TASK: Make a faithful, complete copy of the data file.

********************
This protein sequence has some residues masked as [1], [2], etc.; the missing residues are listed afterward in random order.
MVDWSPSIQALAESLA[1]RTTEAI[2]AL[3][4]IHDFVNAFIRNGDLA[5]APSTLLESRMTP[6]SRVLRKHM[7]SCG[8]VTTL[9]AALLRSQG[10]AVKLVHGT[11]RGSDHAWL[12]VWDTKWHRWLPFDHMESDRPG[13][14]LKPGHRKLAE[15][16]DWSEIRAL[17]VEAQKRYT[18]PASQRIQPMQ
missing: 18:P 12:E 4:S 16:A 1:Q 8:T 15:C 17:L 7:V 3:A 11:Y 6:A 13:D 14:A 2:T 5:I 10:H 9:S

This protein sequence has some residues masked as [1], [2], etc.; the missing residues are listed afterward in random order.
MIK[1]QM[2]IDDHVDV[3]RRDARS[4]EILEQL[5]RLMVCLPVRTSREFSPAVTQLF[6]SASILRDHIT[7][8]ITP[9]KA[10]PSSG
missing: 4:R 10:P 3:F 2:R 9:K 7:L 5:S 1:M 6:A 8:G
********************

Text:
This protein sequence has some residues masked as [1], [2], etc.; the missing residues are listed afterward in random order.
MVDWSPSIQALAESLA[1]RTTEAI[2]AL[3][4]IHDFVNAFIRNGDLA[5]APSTLLESRMTP[6]SRVLRKHM[7]SCG[8]VTTL[9]AALLRSQG[10]AVKLVHGT[11]RGSDHAWL[12]VWDTKWHRWLPFDHMESDRPG[13][14]LKPGHRKLAE[15][16]DWSEIRAL[17]VEAQKRYT[18]PASQRIQPMQ
missing: 18:P 12:E 4:S 16:A 1:Q 8:T 15:C 17:L 7:V 3:A 11:Y 6:A 13:D 14:A 2:T 5:I 10:H 9:S

This protein sequence has some residues masked as [1], [2], etc.; the missing residues are listed afterward in random order.
MIK[1]QM[2]IDDHVDV[3]RRDARS[4]EILEQL[5]RLMVCLPVRTSREFSPAVTQLF[6]SASILRDHIT[7][8]ITP[9]KA[10]PSSG
missing: 4:R 10:P 3:F 2:R 9:K 7:L 5:S 1:M 6:A 8:G